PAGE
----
A new study published in Frontiers in Neurorobotics demonstrates how a brain-computer interface enabled a quadriplegic man to feed himself for the first time in three decades by operating two robotic arms using his thoughts. Brain-computer interfaces (BCIs), also known as brain-machine interfaces (BMIs) are neurotechnology powered by artificial intelligence (AI) that enables those with speech or motor challenges to live more independently. "This demonstration of bimanual robotic system control via a BMI in collaboration with intelligent robot behavior has major implications for restoring complex movement behaviors for those living with sensorimotor deficits," wrote the authors of the study. This study was led by principal investigator Pablo A. Celnik, M.D., of Johns Hopkins Medicine, as part of a clinical trial with an approved Food and Drug Administration Investigational Device Exemption. A partially paralyzed quadriplegic 49-year-old man living with a spinal cord injury for around 30 years prior to the study was implanted with six Blackrock Neurotech NeuroPort electrode arrays in the motor and somatosensory cortices in both the left and right brain to record his neural activity.

Why Self-Driving Cars Shouldn't Be Allowed


Why Self-Driving Cars Shouldn't Be Allowed Why Self-Driving Cars Shouldn't Be Allowed Why should driverless cars be banned? Why are self-driving cars unsafe? Why are driverless cars safe?

For the Record: What Do State IT Leaders Think About Emerging Tech?


GT caught up with state technology leaders at the recent National Association of State Chief Information Officers Midyear conference. Here's what they had to say about artificial intelligence, chatbots, blockchain and other headline-grabbing technologies. ARTIFICIAL INTELLIGENCE Amanda Crawford, Texas: We use AI today. We certainly use robotic process automation in a variety of applications and projects across the state. One of the exciting areas for us is using AI for security.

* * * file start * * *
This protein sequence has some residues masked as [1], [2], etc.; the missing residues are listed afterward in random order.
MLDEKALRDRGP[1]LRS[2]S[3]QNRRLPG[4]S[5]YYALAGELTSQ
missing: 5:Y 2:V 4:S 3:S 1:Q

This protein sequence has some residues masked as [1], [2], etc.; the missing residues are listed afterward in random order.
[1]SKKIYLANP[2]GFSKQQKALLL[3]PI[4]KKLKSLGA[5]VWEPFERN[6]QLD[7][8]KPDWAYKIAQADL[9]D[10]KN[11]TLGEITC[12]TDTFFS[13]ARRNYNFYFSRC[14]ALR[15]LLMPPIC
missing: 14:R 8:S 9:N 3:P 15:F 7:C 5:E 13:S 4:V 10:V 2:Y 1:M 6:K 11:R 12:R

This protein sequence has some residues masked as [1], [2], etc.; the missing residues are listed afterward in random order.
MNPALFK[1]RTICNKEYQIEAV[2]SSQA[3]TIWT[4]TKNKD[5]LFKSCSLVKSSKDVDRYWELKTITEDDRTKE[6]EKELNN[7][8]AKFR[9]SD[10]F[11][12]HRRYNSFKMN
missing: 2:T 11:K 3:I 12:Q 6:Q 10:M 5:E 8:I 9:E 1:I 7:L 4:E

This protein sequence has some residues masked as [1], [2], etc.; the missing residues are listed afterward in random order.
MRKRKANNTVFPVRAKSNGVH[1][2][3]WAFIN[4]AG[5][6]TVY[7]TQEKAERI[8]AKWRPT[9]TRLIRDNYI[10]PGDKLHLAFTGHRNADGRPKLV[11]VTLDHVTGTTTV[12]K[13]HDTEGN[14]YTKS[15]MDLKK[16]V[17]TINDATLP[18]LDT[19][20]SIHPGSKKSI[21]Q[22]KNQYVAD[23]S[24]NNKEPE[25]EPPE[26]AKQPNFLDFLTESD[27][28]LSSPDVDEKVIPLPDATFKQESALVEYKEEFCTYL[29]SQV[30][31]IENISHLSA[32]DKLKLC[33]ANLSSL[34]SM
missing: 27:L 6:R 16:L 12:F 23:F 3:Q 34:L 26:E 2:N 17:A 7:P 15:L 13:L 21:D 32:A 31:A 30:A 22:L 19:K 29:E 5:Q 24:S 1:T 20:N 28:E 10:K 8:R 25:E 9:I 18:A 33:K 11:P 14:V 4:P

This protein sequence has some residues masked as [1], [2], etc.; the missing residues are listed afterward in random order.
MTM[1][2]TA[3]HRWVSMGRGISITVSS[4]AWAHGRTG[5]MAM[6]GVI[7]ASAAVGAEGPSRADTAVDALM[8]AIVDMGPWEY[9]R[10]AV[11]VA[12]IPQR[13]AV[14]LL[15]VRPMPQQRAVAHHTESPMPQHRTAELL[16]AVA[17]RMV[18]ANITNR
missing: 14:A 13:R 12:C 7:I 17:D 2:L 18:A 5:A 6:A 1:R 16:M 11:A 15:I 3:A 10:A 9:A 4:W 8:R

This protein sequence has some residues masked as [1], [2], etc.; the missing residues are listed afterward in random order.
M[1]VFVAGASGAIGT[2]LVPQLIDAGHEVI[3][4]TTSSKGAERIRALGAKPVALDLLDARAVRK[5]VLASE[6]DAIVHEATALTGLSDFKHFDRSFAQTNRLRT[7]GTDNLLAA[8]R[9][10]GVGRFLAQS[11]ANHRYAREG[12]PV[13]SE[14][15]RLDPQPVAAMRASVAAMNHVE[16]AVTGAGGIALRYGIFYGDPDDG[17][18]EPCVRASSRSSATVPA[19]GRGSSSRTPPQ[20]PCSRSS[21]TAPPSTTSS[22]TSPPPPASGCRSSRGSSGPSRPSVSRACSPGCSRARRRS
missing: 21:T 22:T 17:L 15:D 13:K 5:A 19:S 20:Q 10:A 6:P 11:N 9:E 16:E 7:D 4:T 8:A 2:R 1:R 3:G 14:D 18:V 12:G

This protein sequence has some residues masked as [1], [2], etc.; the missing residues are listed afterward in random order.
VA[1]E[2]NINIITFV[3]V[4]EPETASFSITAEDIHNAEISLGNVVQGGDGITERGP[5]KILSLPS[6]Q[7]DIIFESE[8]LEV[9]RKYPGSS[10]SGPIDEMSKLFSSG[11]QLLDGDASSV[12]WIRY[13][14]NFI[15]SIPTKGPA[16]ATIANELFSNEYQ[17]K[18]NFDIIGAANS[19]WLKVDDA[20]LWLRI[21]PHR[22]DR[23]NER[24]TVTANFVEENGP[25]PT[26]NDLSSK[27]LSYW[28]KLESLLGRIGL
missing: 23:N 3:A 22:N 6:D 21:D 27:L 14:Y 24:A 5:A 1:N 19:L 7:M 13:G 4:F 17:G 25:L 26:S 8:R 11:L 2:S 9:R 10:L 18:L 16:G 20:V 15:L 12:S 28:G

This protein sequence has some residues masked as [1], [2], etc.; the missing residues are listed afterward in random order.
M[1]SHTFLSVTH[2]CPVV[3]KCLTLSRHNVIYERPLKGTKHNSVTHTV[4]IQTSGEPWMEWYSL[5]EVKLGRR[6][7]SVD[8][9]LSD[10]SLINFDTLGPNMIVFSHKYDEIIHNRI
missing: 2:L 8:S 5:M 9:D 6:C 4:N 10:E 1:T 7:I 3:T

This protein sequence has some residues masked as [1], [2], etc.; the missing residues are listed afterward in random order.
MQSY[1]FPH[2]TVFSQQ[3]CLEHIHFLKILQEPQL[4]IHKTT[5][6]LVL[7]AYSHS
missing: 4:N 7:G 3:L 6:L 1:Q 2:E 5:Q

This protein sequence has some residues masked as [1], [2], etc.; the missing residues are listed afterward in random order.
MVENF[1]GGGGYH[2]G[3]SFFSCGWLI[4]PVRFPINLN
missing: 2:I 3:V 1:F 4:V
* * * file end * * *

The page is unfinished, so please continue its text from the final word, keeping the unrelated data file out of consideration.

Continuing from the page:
Whitepaper: AI Intelligent Automation: 6 AI Applications that Are Changing Industry


Magic and hype: Two words that are frequently applied to artificial intelligence. Today, solutions leveraging the power of artificial intelligence are already paying off in robotics, automation, and manufacturing. AI is powering predictive systems, increasing the capabilities of robots, improving the precision of machine vision, and helping businesses optimize their processes to improve quality and reduce waste. This Association for Advancing Automation (A3) whitepaper will examine six application spaces where AI is already taking hold in automation and manufacturing. We will discuss how the technology is making a difference and what you should consider in your enterprise's AI journey.

Putin wages 'economic terrorism' in Ukraine through mining operation: official warns

FOX News

Russian President Vladimir Putin has waged "economic terrorism" in Ukraine by stocking its farmlands and Black Sea ports full of explosive mines, an official working to de-mine Kyiv told Fox News. "There's 20 plus years of mining work already in Ukraine and for every day of war there's an additional 30 days of mining work that will be required," Cameron Chill, CEO of drone company Draganfly Inc. (DPRO), explained to Fox News upon his return from Kyiv. Chill has been working with Ukraine's emergency management services to deploy drones to efficiently detect buried mines left behind by Russian forces after they withdrew from areas surrounding Kyiv in late March. Draganfly officials help Ukrainians detect landmines after Russian forces withdrew from Kyiv. However, the drone expert said where Russian troops left the explosive devices says a lot about the war Putin is raging against its former Soviet neighbor.

A Starbucks barista just proved we trust robots more than people


At a local parking lot, you push a button to get your ticket. The ticket emerges and a voice says: "Take the ticket." It's a female voice, attempting to be as erotically alluring as possible. It's a robot female voice, of course, and it always makes me wonder why this parking lot believes it should offer an erotic experience. Yet robot voices have become part of our lives. Who hasn't thanked Siri at least once when she's answered a question or found the very song we just asked for?